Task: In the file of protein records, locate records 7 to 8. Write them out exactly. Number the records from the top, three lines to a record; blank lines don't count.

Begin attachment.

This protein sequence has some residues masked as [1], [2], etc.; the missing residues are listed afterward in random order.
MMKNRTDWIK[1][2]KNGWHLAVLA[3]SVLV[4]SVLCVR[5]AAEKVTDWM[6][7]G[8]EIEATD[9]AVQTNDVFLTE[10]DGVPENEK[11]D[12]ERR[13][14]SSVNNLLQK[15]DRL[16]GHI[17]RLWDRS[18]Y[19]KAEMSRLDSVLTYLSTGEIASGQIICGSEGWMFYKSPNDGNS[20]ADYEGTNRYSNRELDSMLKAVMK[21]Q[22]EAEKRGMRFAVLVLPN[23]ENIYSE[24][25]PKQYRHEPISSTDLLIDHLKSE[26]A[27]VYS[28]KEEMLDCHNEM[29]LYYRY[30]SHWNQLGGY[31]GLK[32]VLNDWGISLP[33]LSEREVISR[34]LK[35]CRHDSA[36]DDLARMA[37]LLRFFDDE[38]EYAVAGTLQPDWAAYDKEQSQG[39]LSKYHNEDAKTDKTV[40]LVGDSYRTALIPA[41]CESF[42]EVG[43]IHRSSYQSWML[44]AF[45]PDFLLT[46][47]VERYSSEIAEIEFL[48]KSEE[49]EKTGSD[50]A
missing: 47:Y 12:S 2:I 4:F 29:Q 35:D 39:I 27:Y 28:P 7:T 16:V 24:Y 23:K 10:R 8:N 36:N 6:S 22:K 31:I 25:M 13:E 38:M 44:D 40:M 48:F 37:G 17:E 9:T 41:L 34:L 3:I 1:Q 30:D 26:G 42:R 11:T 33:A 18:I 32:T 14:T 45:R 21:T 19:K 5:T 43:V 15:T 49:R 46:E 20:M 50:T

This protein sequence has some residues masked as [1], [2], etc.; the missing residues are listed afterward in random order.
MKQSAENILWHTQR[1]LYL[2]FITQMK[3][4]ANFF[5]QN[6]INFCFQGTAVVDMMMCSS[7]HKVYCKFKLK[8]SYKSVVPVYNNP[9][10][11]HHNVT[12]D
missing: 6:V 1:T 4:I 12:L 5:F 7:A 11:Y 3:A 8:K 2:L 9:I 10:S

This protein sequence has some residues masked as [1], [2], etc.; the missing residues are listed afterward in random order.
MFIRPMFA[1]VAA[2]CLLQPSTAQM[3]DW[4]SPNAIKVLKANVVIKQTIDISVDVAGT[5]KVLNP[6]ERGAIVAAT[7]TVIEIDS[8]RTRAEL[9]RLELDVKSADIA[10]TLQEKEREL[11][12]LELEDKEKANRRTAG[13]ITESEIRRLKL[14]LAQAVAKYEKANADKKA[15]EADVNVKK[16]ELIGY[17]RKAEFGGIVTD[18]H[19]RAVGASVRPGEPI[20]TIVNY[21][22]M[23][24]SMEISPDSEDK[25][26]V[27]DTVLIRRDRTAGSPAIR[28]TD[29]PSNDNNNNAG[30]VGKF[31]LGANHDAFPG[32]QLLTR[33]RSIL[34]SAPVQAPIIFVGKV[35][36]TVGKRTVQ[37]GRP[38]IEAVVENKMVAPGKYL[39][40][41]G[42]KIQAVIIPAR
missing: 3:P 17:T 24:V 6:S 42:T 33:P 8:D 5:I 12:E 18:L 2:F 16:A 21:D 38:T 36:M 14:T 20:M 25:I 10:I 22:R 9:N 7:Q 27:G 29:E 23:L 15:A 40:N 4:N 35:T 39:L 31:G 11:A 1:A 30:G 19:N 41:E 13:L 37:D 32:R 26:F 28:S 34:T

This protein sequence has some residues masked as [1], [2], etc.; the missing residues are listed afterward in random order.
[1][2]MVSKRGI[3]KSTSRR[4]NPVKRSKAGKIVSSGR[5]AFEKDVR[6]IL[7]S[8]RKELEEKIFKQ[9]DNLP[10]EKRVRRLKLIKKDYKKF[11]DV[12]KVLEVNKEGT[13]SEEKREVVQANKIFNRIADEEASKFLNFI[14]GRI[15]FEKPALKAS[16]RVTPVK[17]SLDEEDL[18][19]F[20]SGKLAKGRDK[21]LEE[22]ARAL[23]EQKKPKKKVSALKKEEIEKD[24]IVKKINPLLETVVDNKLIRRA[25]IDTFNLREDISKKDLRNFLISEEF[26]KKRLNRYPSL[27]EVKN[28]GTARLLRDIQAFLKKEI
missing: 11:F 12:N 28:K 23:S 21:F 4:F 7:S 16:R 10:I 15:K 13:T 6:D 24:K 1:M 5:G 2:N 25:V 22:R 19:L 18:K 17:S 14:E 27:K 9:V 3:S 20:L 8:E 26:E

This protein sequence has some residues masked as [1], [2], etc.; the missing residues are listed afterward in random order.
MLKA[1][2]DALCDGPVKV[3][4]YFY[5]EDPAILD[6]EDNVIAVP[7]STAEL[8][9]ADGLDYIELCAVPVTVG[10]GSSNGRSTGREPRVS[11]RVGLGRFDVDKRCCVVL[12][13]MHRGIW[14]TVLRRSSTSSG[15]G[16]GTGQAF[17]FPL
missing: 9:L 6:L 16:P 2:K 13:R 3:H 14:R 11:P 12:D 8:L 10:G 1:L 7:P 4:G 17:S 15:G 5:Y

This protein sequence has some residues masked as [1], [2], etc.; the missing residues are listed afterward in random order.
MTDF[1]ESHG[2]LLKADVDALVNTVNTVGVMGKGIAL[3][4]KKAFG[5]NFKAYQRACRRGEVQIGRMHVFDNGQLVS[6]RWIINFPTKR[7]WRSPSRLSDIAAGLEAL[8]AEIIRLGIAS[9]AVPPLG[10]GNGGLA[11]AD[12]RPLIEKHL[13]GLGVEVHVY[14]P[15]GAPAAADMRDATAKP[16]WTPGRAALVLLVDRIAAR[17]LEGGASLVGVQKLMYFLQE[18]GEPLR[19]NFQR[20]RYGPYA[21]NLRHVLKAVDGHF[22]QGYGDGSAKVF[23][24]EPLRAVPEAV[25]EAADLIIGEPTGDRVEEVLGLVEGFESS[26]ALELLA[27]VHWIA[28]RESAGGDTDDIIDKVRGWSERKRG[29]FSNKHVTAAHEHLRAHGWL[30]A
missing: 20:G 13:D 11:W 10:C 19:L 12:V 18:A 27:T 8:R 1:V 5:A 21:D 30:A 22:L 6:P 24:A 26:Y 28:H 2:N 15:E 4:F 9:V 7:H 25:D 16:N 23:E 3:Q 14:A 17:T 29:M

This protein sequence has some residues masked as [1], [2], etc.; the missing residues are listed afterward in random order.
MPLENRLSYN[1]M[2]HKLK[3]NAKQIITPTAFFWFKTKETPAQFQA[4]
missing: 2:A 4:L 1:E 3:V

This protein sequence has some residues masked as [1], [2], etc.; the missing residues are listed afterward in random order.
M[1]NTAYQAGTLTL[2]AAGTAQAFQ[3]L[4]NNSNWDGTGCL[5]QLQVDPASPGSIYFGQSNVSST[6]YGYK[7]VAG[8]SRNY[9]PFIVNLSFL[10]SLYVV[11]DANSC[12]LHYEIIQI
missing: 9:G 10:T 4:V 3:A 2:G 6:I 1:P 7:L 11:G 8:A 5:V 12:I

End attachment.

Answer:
This protein sequence has some residues masked as [1], [2], etc.; the missing residues are listed afterward in random order.
MPLENRLSYN[1]M[2]HKLK[3]NAKQIITPTAFFWFKTKETPAQFQA[4]
missing: 2:A 4:L 1:E 3:V

This protein sequence has some residues masked as [1], [2], etc.; the missing residues are listed afterward in random order.
M[1]NTAYQAGTLTL[2]AAGTAQAFQ[3]L[4]NNSNWDGTGCL[5]QLQVDPASPGSIYFGQSNVSST[6]YGYK[7]VAG[8]SRNY[9]PFIVNLSFL[10]SLYVV[11]DANSC[12]LHYEIIQI
missing: 9:G 10:T 4:V 3:A 2:G 6:I 1:P 7:L 11:G 8:A 5:V 12:I